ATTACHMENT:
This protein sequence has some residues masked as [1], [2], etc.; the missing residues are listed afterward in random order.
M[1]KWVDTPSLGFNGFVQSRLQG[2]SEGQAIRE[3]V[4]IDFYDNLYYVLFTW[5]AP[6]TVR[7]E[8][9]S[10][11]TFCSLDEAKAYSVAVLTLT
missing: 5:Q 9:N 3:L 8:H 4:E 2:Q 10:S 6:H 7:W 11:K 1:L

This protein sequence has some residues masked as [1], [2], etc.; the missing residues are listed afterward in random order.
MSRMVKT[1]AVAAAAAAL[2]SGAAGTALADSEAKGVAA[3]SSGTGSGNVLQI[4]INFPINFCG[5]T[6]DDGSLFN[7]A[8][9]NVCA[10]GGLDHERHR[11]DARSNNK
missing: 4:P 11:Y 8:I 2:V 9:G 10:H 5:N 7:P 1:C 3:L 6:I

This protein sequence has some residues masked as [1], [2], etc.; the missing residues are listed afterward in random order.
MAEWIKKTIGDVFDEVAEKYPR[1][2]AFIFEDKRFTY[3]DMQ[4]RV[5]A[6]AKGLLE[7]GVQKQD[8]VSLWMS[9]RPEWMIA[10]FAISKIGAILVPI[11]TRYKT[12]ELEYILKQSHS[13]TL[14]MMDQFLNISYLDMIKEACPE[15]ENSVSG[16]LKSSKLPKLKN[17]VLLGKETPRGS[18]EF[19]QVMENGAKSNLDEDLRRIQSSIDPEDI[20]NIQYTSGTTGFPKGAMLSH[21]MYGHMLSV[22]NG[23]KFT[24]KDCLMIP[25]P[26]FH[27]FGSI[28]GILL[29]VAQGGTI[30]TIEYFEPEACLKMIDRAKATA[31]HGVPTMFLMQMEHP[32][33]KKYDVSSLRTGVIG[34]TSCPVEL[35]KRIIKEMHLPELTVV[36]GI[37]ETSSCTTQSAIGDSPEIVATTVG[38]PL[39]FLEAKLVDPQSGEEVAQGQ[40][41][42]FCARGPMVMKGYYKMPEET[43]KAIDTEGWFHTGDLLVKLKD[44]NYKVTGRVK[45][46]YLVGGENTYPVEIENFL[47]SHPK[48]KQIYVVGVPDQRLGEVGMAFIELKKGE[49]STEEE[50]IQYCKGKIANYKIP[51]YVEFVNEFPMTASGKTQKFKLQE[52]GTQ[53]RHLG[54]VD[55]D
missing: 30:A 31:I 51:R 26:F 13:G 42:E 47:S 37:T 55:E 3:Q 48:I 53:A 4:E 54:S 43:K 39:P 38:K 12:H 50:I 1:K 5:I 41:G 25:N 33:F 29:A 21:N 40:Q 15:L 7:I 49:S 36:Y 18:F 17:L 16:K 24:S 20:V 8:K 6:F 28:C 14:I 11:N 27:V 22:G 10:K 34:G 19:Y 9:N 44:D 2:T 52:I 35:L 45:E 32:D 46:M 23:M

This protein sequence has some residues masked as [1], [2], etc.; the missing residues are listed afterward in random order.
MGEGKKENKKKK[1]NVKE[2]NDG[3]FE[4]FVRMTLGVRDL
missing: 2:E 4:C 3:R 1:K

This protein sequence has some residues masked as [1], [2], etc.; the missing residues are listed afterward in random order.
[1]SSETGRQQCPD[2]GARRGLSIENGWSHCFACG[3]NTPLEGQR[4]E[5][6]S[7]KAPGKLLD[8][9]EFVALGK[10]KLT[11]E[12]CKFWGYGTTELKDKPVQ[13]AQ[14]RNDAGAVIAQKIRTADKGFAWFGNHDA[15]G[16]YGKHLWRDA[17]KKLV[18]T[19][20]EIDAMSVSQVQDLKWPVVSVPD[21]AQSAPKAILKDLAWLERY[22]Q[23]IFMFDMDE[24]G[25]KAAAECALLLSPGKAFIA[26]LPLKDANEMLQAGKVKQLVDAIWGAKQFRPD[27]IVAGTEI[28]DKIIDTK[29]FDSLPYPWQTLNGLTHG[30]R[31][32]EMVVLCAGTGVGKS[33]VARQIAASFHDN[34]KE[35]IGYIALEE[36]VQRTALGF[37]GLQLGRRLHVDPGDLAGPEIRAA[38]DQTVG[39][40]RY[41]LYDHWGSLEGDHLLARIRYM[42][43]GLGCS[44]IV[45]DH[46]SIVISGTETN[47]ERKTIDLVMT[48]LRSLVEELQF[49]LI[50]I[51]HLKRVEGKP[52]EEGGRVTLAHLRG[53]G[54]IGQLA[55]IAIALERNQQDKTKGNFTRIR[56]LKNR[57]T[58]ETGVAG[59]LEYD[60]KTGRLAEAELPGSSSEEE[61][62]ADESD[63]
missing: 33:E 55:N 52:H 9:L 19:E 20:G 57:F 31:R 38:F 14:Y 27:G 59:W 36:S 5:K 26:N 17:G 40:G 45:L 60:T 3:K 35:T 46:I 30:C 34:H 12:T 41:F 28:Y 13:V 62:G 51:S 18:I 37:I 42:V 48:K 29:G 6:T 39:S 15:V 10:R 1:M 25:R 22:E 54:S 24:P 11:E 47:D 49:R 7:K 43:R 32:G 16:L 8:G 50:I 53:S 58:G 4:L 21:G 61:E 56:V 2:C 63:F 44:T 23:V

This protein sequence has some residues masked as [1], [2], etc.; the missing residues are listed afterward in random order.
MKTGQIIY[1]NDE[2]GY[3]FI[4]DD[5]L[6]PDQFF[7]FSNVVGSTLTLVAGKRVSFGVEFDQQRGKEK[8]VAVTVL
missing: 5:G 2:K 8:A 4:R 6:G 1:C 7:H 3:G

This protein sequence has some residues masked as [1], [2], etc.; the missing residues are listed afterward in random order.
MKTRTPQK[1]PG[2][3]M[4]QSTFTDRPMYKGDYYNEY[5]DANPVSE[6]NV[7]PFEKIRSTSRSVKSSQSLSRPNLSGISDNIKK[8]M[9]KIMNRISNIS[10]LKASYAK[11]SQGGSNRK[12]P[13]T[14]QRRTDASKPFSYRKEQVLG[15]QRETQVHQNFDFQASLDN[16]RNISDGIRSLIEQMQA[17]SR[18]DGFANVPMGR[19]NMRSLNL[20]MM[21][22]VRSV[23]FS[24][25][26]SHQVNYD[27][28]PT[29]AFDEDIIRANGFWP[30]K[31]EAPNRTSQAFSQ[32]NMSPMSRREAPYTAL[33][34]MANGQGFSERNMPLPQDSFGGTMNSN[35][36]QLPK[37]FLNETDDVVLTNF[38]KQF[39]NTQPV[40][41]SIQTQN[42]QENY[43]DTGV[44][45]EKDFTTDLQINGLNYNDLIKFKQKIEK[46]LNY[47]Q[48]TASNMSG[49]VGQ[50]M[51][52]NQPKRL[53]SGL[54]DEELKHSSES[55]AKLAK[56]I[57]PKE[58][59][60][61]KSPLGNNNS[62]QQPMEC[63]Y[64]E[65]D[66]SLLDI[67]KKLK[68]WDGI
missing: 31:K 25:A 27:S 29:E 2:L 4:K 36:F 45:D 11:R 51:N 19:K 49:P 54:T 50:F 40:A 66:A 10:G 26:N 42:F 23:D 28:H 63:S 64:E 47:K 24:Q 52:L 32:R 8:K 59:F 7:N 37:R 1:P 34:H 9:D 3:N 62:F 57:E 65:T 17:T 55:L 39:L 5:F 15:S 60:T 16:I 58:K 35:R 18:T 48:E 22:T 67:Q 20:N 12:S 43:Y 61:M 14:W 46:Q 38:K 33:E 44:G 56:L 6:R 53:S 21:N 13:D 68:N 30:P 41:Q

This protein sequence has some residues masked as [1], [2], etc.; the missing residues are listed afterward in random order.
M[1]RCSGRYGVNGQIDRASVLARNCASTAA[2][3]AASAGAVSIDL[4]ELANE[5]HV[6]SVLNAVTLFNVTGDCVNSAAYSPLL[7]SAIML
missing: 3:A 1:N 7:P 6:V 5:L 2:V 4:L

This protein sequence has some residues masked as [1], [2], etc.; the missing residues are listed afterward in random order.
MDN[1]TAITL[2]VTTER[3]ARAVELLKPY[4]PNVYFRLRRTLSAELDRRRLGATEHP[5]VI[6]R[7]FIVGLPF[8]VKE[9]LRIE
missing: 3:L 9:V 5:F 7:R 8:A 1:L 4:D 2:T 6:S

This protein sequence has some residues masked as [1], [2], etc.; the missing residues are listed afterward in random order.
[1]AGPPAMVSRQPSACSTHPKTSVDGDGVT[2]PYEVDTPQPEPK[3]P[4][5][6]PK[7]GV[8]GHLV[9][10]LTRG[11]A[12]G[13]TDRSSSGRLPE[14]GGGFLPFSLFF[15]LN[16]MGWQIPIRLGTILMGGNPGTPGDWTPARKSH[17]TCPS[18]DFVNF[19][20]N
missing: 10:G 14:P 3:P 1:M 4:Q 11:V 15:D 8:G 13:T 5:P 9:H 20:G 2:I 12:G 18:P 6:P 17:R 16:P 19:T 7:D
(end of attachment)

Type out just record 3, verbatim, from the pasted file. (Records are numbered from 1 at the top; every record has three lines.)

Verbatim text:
This protein sequence has some residues masked as [1], [2], etc.; the missing residues are listed afterward in random order.
MAEWIKKTIGDVFDEVAEKYPR[1][2]AFIFEDKRFTY[3]DMQ[4]RV[5]A[6]AKGLLE[7]GVQKQD[8]VSLWMS[9]RPEWMIA[10]FAISKIGAILVPI[11]TRYKT[12]ELEYILKQSHS[13]TL[14]MMDQFLNISYLDMIKEACPE[15]ENSVSG[16]LKSSKLPKLKN[17]VLLGKETPRGS[18]EF[19]QVMENGAKSNLDEDLRRIQSSIDPEDI[20]NIQYTSGTTGFPKGAMLSH[21]MYGHMLSV[22]NG[23]KFT[24]KDCLMIP[25]P[26]FH[27]FGSI[28]GILL[29]VAQGGTI[30]TIEYFEPEACLKMIDRAKATA[31]HGVPTMFLMQMEHP[32][33]KKYDVSSLRTGVIG[34]TSCPVEL[35]KRIIKEMHLPELTVV[36]GI[37]ETSSCTTQSAIGDSPEIVATTVG[38]PL[39]FLEAKLVDPQSGEEVAQGQ[40][41][42]FCARGPMVMKGYYKMPEET[43]KAIDTEGWFHTGDLLVKLKD[44]NYKVTGRVK[45][46]YLVGGENTYPVEIENFL[47]SHPK[48]KQIYVVGVPDQRLGEVGMAFIELKKGE[49]STEEE[50]IQYCKGKIANYKIP[51]YVEFVNEFPMTASGKTQKFKLQE[52]GTQ[53]RHLG[54]VD[55]D
missing: 30:A 31:I 51:R 26:F 13:G 42:E 47:S 37:T 55:E 3:Q 48:I 53:A 4:E 54:S 43:K 39:P 38:K 12:H 50:I 1:K 5:I 41:G 25:N 33:F 29:A 21:N 40:Q 15:L 7:I 49:S 36:Y 18:F 17:L 16:K 24:S 20:V 8:K 6:F 28:C 14:I 11:N 27:V 22:G 10:K 34:G 19:Y 9:N 44:D 2:T 52:I 35:L 45:E 32:D 46:M 23:M